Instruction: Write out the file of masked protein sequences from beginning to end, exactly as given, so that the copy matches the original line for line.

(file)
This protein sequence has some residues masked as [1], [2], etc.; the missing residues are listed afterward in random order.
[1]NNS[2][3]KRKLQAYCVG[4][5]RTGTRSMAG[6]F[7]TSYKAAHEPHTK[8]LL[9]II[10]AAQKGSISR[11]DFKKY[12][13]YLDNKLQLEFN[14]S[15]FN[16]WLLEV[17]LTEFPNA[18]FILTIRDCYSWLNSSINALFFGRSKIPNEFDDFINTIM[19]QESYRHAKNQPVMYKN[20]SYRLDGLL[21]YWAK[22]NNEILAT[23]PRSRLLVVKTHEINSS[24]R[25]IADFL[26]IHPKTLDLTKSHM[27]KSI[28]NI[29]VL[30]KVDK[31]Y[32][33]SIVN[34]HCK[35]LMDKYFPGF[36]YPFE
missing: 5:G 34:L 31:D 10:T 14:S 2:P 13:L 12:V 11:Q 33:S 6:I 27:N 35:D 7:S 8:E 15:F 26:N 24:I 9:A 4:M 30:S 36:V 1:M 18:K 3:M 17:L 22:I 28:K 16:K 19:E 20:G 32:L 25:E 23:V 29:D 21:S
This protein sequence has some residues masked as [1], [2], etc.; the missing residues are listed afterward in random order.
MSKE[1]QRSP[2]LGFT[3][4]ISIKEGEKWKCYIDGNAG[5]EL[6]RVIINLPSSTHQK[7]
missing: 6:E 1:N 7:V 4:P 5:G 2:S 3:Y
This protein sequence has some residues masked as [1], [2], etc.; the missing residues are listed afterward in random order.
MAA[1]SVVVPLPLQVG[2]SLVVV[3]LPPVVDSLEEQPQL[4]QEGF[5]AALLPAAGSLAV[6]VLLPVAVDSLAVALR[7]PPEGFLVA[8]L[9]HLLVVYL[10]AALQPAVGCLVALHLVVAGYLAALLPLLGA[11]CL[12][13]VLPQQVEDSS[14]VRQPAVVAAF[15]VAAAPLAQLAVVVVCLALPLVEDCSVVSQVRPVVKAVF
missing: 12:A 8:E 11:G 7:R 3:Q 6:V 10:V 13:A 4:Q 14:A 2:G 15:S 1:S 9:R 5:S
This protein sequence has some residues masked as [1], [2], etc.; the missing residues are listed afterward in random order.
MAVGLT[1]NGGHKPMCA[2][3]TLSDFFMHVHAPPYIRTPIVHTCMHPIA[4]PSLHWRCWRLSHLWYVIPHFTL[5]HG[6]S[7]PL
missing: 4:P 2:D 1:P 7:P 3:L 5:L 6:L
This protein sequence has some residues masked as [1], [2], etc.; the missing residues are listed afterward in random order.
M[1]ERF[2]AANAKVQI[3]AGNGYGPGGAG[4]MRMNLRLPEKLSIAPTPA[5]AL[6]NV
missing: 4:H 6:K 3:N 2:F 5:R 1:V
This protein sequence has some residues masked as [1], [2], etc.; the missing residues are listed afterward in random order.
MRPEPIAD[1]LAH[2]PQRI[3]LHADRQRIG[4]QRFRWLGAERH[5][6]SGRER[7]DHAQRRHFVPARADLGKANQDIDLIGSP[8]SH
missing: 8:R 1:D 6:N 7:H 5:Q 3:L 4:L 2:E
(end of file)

This protein sequence has some residues masked as [1], [2], etc.; the missing residues are listed afterward in random order.
[1]NNS[2][3]KRKLQAYCVG[4][5]RTGTRSMAG[6]F[7]TSYKAAHEPHTK[8]LL[9]II[10]AAQKGSISR[11]DFKKY[12][13]YLDNKLQLEFN[14]S[15]FN[16]WLLEV[17]LTEFPNA[18]FILTIRDCYSWLNSSINALFFGRSKIPNEFDDFINTIM[19]QESYRHAKNQPVMYKN[20]SYRLDGLL[21]YWAK[22]NNEILAT[23]PRSRLLVVKTHEINSS[24]R[25]IADFL[26]IHPKTLDLTKSHM[27]KSI[28]NI[29]VL[30]KVDK[31]Y[32][33]SIVN[34]HCK[35]LMDKYFPGF[36]YPFE
missing: 5:G 34:L 31:D 10:T 14:S 2:P 13:L 12:V 11:Q 33:S 6:I 27:N 35:D 7:S 8:E 15:F 26:N 24:I 9:A 4:M 30:S 36:V 1:M 18:K 3:M 17:L 22:I 28:K 16:K 19:E 20:G 32:L 25:E 23:V 29:D 21:S
This protein sequence has some residues masked as [1], [2], etc.; the missing residues are listed afterward in random order.
MSKE[1]QRSP[2]LGFT[3][4]ISIKEGEKWKCYIDGNAG[5]EL[6]RVIINLPSSTHQK[7]
missing: 6:E 1:N 7:V 4:P 5:G 2:S 3:Y
This protein sequence has some residues masked as [1], [2], etc.; the missing residues are listed afterward in random order.
MAA[1]SVVVPLPLQVG[2]SLVVV[3]LPPVVDSLEEQPQL[4]QEGF[5]AALLPAAGSLAV[6]VLLPVAVDSLAVALR[7]PPEGFLVA[8]L[9]HLLVVYL[10]AALQPAVGCLVALHLVVAGYLAALLPLLGA[11]CL[12][13]VLPQQVEDSS[14]VRQPAVVAAF[15]VAAAPLAQLAVVVVCLALPLVEDCSVVSQVRPVVKAVF
missing: 12:A 8:E 11:G 7:R 3:Q 6:V 10:V 13:A 4:Q 14:A 2:G 15:S 1:S 9:R 5:S
This protein sequence has some residues masked as [1], [2], etc.; the missing residues are listed afterward in random order.
MAVGLT[1]NGGHKPMCA[2][3]TLSDFFMHVHAPPYIRTPIVHTCMHPIA[4]PSLHWRCWRLSHLWYVIPHFTL[5]HG[6]S[7]PL
missing: 4:P 2:D 1:P 7:P 3:L 5:L 6:L
This protein sequence has some residues masked as [1], [2], etc.; the missing residues are listed afterward in random order.
M[1]ERF[2]AANAKVQI[3]AGNGYGPGGAG[4]MRMNLRLPEKLSIAPTPA[5]AL[6]NV
missing: 4:H 6:K 3:N 2:F 5:R 1:V
This protein sequence has some residues masked as [1], [2], etc.; the missing residues are listed afterward in random order.
MRPEPIAD[1]LAH[2]PQRI[3]LHADRQRIG[4]QRFRWLGAERH[5][6]SGRER[7]DHAQRRHFVPARADLGKANQDIDLIGSP[8]SH
missing: 8:R 1:D 6:N 7:H 5:Q 3:L 4:L 2:E